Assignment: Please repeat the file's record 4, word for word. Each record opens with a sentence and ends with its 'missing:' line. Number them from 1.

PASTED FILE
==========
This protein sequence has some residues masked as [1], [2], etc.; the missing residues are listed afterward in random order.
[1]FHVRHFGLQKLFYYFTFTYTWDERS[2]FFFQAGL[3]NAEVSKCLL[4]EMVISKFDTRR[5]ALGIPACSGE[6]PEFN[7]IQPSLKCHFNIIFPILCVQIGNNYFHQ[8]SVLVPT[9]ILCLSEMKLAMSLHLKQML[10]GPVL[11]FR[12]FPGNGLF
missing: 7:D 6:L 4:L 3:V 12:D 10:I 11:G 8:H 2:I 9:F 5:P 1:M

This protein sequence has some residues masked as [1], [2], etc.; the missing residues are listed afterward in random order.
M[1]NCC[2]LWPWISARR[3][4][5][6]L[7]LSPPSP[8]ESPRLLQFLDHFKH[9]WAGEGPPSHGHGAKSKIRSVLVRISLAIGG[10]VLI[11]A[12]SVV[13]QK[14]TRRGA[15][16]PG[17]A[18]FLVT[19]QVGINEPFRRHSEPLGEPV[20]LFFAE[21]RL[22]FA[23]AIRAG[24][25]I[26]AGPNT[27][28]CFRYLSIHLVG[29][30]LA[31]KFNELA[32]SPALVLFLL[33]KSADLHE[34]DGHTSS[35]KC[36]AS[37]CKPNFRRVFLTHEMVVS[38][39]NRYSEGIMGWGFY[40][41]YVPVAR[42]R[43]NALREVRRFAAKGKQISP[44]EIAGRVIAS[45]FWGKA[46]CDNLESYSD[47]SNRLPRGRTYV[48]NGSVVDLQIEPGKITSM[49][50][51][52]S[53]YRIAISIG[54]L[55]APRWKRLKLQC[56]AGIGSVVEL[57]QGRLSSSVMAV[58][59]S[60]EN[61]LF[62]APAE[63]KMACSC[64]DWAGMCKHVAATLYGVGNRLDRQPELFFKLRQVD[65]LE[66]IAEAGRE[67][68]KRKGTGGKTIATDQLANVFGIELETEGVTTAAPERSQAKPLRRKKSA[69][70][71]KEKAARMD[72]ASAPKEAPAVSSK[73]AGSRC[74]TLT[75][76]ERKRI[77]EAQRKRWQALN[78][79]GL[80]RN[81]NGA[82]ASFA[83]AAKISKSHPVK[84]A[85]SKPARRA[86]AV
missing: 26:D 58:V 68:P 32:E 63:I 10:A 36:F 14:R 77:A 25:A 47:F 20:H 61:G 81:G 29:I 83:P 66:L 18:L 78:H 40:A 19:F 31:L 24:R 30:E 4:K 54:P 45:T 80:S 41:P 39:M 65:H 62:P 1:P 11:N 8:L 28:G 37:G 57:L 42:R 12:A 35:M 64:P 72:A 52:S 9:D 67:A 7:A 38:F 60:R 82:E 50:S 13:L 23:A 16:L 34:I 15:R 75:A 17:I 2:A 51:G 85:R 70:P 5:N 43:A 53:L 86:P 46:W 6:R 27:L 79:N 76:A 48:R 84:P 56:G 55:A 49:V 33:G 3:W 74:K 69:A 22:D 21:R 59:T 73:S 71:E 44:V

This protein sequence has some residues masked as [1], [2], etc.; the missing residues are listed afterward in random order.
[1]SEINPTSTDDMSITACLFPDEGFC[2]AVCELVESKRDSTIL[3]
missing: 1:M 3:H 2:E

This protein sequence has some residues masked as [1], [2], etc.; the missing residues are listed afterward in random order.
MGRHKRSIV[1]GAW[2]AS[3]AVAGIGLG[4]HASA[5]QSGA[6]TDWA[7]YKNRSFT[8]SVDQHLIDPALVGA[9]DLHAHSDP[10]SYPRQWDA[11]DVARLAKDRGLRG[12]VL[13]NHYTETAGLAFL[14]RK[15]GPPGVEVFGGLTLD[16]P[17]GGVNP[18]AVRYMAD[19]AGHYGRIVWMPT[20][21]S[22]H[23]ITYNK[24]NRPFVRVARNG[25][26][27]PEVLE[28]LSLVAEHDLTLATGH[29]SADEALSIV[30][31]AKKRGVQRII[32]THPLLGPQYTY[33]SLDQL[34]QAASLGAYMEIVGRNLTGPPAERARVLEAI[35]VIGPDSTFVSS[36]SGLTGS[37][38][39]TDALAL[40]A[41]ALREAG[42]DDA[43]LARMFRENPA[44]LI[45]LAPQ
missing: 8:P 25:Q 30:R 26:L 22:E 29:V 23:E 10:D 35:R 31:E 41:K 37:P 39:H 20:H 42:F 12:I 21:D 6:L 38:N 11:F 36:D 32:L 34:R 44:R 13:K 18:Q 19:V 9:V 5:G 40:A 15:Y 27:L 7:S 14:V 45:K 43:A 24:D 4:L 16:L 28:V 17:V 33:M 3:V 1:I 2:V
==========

This protein sequence has some residues masked as [1], [2], etc.; the missing residues are listed afterward in random order.
MGRHKRSIV[1]GAW[2]AS[3]AVAGIGLG[4]HASA[5]QSGA[6]TDWA[7]YKNRSFT[8]SVDQHLIDPALVGA[9]DLHAHSDP[10]SYPRQWDA[11]DVARLAKDRGLRG[12]VL[13]NHYTETAGLAFL[14]RK[15]GPPGVEVFGGLTLD[16]P[17]GGVNP[18]AVRYMAD[19]AGHYGRIVWMPT[20][21]S[22]H[23]ITYNK[24]NRPFVRVARNG[25][26][27]PEVLE[28]LSLVAEHDLTLATGH[29]SADEALSIV[30][31]AKKRGVQRII[32]THPLLGPQYTY[33]SLDQL[34]QAASLGAYMEIVGRNLTGPPAERARVLEAI[35]VIGPDSTFVSS[36]SGLTGS[37][38][39]TDALAL[40]A[41]ALREAG[42]DDA[43]LARMFRENPA[44]LI[45]LAPQ
missing: 8:P 25:Q 30:R 26:L 22:E 29:V 23:E 10:D 35:R 31:E 41:K 37:P 39:H 20:H 42:F 12:I 21:D 6:L 38:N 11:F 36:D 32:L 34:R 44:R 13:K 18:Q 19:V 9:V 5:G 40:A 15:Y 27:L 7:S 14:V 45:K 43:A 24:D 4:L 16:L 28:V 17:V 33:M 3:V 1:I 2:V